Looking for inspiration for a modern kitchen extension? Look no further...
Large, airy, and light-filled kitchen extensions are fast becoming one of the most sought-after features in modern homes. Not only do they open up a space, maximising and adding square footage to a property, they also create a more open plan layout and flood a home with natural daylight. Modern rear extensions transform formerly cramped kitchens and lean-tos into the heart of the home, creating inviting modern spaces for living, dining and entertaining. It’s no wonder kitchen extensions are one of the most popular home improvement projects. These gorgeous Crittall style rear extensions are full of great ideas, from expanding into side returns and gardens to adding sky lights to help bring in more natural light. Fabulously tall floor-to-ceiling storage and low-hanging pendant lights make the most of dramatic new ceiling heights while installing bi-fold doors helps merge the indoor and outdoor spaces. Get inspired by these modern kitchen extension ideas…
This kitchen extension is thoroughly modern, while still complementing the original Victorian terrace bones.
This kitchen extension is actually upstairs on the top floor. Up here, flow-through spaces, natural tones and contemporary art keep things open and easy. Everywhere in this home, materials are seen at their simplest and best – from the pitted surface of Victorian brickwork to the sections of smooth concrete in the dining area. This space leads on to a roof terrace. Frondy plants and large-scale glazing add to the feeling of openness. The dining table was repainted to give it a crisp, dark silhouette.
Get the look: Dining table, Ikea. CH36 dining chairs, Hans J Wegner for Carl Hansen & Søn at The Conran Shop. Pendant, Cox & Cox
Floor-to-ceiling sliding doors add light, width and height in the kitchen and dining area, making the whole space feel like part of the garden. Light wood Wishbone chairs and a modern dining table add to the crisp and bright aesthetic.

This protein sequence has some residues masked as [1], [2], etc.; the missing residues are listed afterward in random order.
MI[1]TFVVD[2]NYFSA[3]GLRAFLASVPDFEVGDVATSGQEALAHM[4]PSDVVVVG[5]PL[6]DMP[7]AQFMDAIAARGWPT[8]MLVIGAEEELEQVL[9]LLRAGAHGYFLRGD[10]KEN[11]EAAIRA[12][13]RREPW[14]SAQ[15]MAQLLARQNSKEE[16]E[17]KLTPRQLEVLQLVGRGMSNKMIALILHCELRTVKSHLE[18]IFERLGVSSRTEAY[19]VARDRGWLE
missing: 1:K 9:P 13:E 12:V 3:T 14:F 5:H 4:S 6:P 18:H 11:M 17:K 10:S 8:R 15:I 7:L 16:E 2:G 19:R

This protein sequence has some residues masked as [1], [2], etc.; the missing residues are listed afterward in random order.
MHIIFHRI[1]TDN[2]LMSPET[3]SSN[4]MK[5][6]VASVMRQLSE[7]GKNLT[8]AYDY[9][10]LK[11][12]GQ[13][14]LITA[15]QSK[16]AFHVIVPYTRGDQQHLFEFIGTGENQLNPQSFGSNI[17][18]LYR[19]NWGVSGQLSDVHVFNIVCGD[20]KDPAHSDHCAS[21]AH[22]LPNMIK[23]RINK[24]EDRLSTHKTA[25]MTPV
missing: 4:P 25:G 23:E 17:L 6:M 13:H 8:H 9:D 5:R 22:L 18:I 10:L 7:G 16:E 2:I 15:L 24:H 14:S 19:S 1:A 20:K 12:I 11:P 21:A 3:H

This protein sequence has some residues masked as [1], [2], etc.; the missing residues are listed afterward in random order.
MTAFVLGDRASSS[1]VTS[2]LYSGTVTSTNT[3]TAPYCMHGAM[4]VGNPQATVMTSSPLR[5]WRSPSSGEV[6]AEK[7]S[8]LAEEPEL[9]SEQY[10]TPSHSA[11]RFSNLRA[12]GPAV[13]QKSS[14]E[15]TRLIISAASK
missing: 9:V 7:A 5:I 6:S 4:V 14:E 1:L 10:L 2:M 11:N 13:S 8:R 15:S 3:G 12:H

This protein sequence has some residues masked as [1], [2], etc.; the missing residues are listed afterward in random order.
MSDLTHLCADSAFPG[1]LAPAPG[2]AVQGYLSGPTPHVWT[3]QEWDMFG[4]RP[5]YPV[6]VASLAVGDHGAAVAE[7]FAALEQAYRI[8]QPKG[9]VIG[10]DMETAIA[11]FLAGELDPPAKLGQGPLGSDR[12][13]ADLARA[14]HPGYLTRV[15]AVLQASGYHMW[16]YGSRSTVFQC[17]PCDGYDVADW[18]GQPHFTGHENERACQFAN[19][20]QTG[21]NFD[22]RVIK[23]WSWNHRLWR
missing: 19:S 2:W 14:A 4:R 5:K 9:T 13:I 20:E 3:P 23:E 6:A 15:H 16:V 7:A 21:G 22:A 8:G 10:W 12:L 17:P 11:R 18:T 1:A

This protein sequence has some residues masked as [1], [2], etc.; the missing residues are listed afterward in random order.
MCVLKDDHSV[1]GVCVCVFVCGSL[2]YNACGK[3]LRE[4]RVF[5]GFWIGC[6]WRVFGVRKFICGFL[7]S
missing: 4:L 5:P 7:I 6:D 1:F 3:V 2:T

Get the look: The Konstantine dining table is from Living Space. These are Hans J Wegner’s Wishbone chairs for Carl Hansen & Søn from The Conran Shop.
Floor-to-ceiling glass panels ushern in incredible light – you almost feel as if you’re outside. The sky light illuminates the dining area.
Get the look: This is the Bolt table by Amode. The Eames DSW chairs are by Vitra. The rattan hanging chair is from Scandinavian Design Centre. The polished-concrete floor is by Lazenby.
Glass features prominently on this ground floor, with an internal window pulling light from the south-facing garden into the dining and living rooms. It means you can keep an eye on the children while cooking, and enjoy the garden from the living area, without seeing kitchen mess.
Double-height ceilings and a glazed façade create an awe-inspiring new kitchen. The chandelier was painted bright pink for a modern look.
Get the look: The kitchen units are from Krieder and are finished in sprayed lacquer, with worktops in Corian and banana leaf veneer. The walls are painted in Farrow & Ball’s Charleston Gray estate emulsion. These are Argento Larch porcelain planks from Mandarin Stone. This is the Josef armchair from Swoon Editions. These are Jerry dining chairs by Habitat.
Despite being on the lower ground floor, this kitchen dining extension is a surprisingly light space, with iconic design shapes set against pale timber cladding and flush cabinetry, black-framed glazing and seamless terrazzo flooring. A pivoting door leads out into the garden and helps provide end-to-end natural light, while designer lights add illumination. Toys, games and the stuff of family life are stored in the run of handleless cabinets.
Get the look: The table is a bespoke design by Clayton Cabinets. The Mobile chandelier and Tube wall light are by Michael Anastassiades. The dining chairs are vintage Mart Stam for Thonet. The concealed storage is by Tamzin Greenhill Designs, made by Grovecourt.
Everything about the kitchen extension, from the full-width glazing to the additional windows in the pitched roof, is designed to bring in as much light as possible. A chunky chandelier would have been too heavy above the table. The Ingo Maurer paper light gives the size without the weight.
Get the look: These are Oka chairs reupholstered in Christian Lacroix Butterfly Parade in Opalin from Designers Guild.